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Optimising your website structure for search (Part 1)

Optimising your website structure for search (Part 1)

2019 update: Optimising your website structure is still as important now as when we first published this article back in 2016 (yikes!). So we thought we'd bring this back to your attention.

If you’re new to the World of technical SEO, you may be surprised to learn that your website’s page structure (also known as the navigation or menu) can have a big impact on its presence in Google. 

Ensuring a good site structure can also help you to provide a better user experience. As a species, we crave cognitive equilibrium; being able to put pieces together logically and find things where they are expected to be found. Thus, a carefully considered and logical site structure can be extremely cognitively satisfying. 

And if your users are happy, Google will be happy. Making your website more appealing to the end user will increase click through rates and dwell time, while reducing bounce rates and encouraging conversions – all of which can help to boost your Google PageRank.

Yet when it comes to commissioning a new website (or redesigning an existing one), site structures are often overlooked or not considered carefully enough. So in today’s post, we’re going to look at the ways in which you can enhance your website’s structure, and get it working in line with the rest of your SEO strategy.

If you already own a website and are planning an overhaul, it’s a good idea to identify why people visit your website before you start making any changes to its structure.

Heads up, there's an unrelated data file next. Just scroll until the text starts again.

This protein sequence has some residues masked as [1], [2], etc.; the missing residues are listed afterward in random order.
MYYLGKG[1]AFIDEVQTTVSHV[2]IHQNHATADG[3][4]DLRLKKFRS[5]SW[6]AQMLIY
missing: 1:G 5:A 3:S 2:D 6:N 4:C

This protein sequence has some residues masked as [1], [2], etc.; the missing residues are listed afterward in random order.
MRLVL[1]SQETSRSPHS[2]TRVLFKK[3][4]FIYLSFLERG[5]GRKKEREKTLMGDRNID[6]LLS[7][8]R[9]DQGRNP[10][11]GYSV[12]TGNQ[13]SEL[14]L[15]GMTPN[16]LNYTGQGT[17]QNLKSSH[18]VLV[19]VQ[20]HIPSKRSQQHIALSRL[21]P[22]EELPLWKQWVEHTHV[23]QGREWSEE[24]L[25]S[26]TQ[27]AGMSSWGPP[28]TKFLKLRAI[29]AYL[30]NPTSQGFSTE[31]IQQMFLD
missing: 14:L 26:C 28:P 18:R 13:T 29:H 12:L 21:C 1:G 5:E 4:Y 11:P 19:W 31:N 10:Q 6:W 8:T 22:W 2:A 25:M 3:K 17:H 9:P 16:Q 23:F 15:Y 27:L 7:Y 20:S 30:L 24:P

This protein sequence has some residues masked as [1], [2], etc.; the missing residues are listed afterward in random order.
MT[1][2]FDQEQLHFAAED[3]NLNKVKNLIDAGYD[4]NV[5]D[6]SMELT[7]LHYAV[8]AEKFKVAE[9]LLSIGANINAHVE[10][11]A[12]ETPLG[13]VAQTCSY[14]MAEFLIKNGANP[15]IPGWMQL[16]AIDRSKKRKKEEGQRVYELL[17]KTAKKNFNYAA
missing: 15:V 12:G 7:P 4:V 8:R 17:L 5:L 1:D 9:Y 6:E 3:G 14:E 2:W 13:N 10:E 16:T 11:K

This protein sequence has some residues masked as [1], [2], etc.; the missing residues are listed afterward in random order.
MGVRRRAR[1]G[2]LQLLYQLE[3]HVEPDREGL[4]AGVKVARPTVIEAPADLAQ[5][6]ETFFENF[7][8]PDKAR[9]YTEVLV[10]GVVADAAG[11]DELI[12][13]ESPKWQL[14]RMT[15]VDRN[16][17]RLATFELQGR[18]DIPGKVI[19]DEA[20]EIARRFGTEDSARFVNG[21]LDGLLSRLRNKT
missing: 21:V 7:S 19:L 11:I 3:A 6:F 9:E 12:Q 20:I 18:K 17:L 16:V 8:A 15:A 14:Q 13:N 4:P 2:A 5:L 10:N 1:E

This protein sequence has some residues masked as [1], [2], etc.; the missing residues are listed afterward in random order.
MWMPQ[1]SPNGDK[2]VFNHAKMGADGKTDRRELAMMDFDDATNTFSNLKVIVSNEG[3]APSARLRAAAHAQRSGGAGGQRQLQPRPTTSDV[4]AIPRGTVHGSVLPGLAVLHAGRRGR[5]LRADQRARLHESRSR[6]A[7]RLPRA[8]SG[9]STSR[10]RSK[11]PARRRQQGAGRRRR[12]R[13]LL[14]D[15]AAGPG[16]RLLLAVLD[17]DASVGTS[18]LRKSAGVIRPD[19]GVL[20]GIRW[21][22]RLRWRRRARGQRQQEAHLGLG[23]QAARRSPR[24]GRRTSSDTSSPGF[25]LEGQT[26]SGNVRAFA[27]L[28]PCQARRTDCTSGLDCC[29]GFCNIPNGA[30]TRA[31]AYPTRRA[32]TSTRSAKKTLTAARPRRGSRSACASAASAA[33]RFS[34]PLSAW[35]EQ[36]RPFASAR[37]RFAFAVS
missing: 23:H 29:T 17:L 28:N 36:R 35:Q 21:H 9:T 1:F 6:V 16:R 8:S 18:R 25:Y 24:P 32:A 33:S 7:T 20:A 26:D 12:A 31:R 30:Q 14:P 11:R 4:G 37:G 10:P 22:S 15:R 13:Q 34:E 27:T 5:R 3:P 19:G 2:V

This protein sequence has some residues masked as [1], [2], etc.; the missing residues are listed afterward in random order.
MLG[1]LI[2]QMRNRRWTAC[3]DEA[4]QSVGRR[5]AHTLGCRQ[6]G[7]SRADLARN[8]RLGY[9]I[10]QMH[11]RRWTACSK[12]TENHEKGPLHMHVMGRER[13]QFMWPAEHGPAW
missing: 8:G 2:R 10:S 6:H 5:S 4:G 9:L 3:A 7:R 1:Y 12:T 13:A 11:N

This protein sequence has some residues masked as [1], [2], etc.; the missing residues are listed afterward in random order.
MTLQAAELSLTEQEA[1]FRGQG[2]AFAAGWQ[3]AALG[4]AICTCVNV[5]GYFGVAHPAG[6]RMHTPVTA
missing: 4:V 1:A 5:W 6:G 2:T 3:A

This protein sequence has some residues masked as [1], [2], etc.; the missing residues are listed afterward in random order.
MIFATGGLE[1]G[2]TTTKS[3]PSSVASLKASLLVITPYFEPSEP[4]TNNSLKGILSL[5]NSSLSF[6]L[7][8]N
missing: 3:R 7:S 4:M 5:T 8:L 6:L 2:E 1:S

If your website is linked with Google Analytics (or any other web analytics service), we recommend you use it find out the following: 

  • The search terms that brought visitors to your site: While it’s not as in depth as it once was (find out why), the information in Google Analytics’ keyword report can still give you an insight into the words/phrases being searched by your potential customers. If you can see that they’ve been searching for specific products and services, it’s a good idea to make these as easily accessible as possible by fitting them into or hinting at them in your top-level navigation. 
  • Internal search phrases: Onsite search is often ignored completely, which makes little sense as it enables your customers to locate and potentially buy products/services much more easily. Research shows that users who use onsite search tools have a clear intent to purchase and are much more likely to convert than the average user. And what’s more, most on-site search facilities will log entries, allowing you to go back and analyse your most searched for products and services, and whether or not they need to be made more obvious in your navigation.  
  • The pages that get the most traffic: Are these the pages you want to continue to get the most traffic? If not, are there similar, more targeted pages that you could steer people to? Bear this in mind when building your nav.
  • Your top exit pages: If most people leave your website on the “Contact Us” or “Directions/Find Us” page, this suggests that they’ve found what they were looking for and are now planning on getting in touch, so consider adding these pages to your top-level navigation. If people are leaving the site on a service or product page, this might suggest that they lost interest, or didn’t find what they were looking for. In this case, maybe it’s time to revisit the content? 

Organise Your Structure

If you’re building a website from scratch and unsure how best to divide your content into sections, usability experts recommend “card sorting”; an exercise which will help you to categorise your webpages by identifying how and where your visitors would expect to find content.

Write down all the products and services you offer onto individual cards and lay them out in front of you. Then start clustering together all similar elements into groups (keeping in mind that some products/services may fit into more than one group).